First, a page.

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More information on sildenafil (Viagra)

Petition to Add Information About Sildenafil's (Viagra's) Dangers to the Drug Label

July 1, 1998

Michael A. Friedman, M.D.
Lead Deputy Commissioner
Food and Drug Administration
5600 Fishers Lane
Rockville, Md. 20857

Dear Dr. Friedman,

The purposes of this letter are to petition FDA to change the labeling and other sources of information about Viagra to add important information about the drug's dangers currently missing from such sources and to warn doctors and patients that a substantial proportion of patients using the drug are unwittingly using it to treat impotence or other types of sexual dysfunction which are probably adverse reactions caused or worsened by other drugs known to impair sexual function.

Most of the information and data upon which the first part of this petition is based, concerning Viagra's safety, is taken from the documents comprising the FDA's own review of sildenafil, conducted before the drug was cleared for marketing.

There are several extremely troubling safety problems in the FDA's review of sildenafil. Most of these are not included in the FDA-approved labeling for Viagra, the unregulated patient information leaflets given to patients when they get their prescription filled, FDA's "Consumer Information about Viagra" (FDA web site, 4/30/98) or in the "Dear Doctor" letter sent by Pfizer to doctors in May, 1998.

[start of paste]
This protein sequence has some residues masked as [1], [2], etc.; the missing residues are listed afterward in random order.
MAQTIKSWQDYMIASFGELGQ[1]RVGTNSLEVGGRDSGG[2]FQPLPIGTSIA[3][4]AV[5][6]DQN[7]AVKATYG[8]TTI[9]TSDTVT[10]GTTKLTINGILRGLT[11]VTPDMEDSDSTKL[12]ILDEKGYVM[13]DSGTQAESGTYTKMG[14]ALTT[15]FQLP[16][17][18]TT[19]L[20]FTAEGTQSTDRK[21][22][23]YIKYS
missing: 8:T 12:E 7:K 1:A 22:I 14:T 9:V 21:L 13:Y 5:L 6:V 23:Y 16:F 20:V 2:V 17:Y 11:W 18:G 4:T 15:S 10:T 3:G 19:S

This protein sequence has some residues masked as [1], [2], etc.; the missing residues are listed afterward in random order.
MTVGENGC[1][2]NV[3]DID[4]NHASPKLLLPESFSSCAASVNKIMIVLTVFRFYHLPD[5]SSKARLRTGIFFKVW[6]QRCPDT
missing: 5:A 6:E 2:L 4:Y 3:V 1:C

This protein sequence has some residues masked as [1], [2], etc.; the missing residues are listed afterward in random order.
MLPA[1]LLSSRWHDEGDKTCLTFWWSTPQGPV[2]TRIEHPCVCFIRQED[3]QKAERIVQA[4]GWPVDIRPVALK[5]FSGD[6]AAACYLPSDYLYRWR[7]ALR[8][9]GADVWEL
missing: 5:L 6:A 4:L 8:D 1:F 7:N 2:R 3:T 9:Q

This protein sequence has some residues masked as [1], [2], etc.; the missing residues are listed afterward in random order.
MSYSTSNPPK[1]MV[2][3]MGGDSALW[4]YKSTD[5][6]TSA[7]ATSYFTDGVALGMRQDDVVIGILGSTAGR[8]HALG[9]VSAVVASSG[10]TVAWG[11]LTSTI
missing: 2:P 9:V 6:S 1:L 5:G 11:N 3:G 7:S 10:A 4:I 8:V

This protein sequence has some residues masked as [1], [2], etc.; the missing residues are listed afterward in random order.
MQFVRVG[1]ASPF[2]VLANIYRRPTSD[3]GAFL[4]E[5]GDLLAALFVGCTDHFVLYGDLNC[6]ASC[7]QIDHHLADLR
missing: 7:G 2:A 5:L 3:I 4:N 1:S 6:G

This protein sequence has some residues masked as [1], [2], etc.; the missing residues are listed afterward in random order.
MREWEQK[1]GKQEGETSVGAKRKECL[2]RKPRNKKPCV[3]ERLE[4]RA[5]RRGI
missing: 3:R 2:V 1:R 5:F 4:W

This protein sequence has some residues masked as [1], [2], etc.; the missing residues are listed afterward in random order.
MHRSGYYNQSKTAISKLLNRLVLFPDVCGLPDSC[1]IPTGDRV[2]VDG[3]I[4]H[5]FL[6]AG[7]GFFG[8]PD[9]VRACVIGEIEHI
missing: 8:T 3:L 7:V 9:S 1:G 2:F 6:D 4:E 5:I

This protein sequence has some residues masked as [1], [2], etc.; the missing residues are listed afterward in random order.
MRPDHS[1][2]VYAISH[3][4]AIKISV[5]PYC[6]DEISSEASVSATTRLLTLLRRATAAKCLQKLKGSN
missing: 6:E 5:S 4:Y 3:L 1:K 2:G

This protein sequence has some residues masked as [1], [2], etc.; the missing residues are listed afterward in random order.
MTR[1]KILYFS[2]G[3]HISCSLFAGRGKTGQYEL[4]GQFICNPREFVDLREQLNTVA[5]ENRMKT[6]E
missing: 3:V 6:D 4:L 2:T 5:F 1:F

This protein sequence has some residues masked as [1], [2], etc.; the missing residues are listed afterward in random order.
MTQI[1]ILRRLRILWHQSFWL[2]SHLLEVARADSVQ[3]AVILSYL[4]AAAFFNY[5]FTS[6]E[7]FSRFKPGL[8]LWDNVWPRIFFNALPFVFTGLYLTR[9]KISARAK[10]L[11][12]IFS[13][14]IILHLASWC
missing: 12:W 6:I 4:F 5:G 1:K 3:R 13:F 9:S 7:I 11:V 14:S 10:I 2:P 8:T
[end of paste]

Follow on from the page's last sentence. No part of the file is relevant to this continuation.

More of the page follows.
Men With Diseases Which Would Have Excluded Them from Pre-Approval Experiments but Who are not Excluded from Viagra Use Now

In all of the large multi-center clinical trials of Viagra, men with various medical conditions were excluded from the studies. Among those excluded were people with blood pressures of less than 90/50 or more than 170/100; active peptic ulcer disease or bleeding disorder; any clinically significant baseline laboratory abnormality, need for anticoagulants, androgens, or trazodone (an antidepressant); need for aspirin or NSAIDS and a history of peptic ulcer disease; history of retinitis pigmentosa; uncontrolled diabetes or diabetic retinopathy; stroke or myocardial infarction within 6 months, cardiac failure, unstable angina, ECG ischemia (a common finding in people with coronary artery disease); or life-threatening arrhythmia within 6 months. For none of these conditions is there an exclusion in the FDA-approved labeling for sildenafil.